Jesus is teaching and healing in someone’s house.  People have come from all over, especially sick people.  It’s very crowded.  A group of men arrive carrying a paralyzed man on a stretcher, but they can’t get in.  So they go up onto the flat roof.  Somehow they carry him up there and sit him down while they literally tear apart the tiled roof of the house!
            Would that anyone were that determined to get in here!  Would that it were so crowded here that people have to get imaginative to the point of destruction to get someone inside, to Jesus!
            They lower the man through the hole in the roof right in front of where Jesus is.  And when Jesus sees how much the friends trust him, he says to the paralyzed man, “Friend, your sins are forgiven you.” 
            What prevents us from acting, walking, taking initiative, doing something?  What paralyzes us?  What prevents us from trusting God?  In my experience, it is fear.  Fear is the opposite of trust.  Fear is what paralyzes us; fear is what causes us to fall short and miss the mark, which is what sin literally means.  And fear is what Jesus releases in this man, based on the fearless trust of his friends.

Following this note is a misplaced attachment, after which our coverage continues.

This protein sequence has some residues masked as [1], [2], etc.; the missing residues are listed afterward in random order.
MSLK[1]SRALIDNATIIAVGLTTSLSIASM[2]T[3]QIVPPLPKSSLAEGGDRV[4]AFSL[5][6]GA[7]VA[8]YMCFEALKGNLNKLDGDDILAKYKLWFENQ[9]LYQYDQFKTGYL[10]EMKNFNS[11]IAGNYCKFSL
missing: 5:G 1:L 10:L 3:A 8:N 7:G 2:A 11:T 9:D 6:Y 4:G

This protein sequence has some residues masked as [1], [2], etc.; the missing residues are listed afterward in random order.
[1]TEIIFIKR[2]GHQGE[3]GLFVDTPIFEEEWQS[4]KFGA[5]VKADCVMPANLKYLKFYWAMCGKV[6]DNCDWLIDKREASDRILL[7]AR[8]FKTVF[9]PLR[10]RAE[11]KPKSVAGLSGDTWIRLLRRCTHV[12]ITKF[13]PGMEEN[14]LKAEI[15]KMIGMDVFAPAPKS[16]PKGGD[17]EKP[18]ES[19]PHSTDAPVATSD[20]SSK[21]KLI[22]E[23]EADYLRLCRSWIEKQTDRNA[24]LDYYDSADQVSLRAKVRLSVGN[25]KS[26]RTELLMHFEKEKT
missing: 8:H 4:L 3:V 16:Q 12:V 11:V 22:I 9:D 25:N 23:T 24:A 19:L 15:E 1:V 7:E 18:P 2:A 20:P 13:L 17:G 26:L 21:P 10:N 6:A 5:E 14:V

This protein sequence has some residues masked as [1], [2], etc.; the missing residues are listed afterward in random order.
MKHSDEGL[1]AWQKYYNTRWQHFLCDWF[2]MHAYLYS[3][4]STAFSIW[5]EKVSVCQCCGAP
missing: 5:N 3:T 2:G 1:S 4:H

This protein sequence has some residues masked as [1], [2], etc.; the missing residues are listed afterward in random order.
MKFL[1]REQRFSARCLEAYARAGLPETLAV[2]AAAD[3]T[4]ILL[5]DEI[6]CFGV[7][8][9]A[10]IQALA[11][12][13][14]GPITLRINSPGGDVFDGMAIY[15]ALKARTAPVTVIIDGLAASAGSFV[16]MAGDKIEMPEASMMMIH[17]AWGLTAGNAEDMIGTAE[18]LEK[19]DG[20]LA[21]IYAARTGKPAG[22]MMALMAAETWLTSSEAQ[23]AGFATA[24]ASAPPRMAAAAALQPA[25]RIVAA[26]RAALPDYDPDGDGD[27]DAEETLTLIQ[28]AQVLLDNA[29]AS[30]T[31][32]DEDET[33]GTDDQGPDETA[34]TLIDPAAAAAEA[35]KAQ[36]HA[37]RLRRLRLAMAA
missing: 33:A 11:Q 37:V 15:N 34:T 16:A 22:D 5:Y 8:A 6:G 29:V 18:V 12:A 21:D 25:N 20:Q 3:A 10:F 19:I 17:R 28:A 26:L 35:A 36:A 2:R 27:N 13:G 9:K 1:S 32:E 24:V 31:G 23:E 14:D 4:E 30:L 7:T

I can relate to the paralyzed man, not because I have ever been physically paralyzed, but because my failures and sins are more a matter of what I didn’t do, what I didn’t say, where I didn’t go.  Sins of omission, they’re called. 

            So Jesus is always about release and freedom.  Forgiveness means release; it means taking away the fear that binds us and prevents us from acting; it takes away whatever paralyzes us.  The only antidote for fear, the means of forgiveness and release perhaps, is trust.  The man in the story trusted his friends, who trusted in Jesus.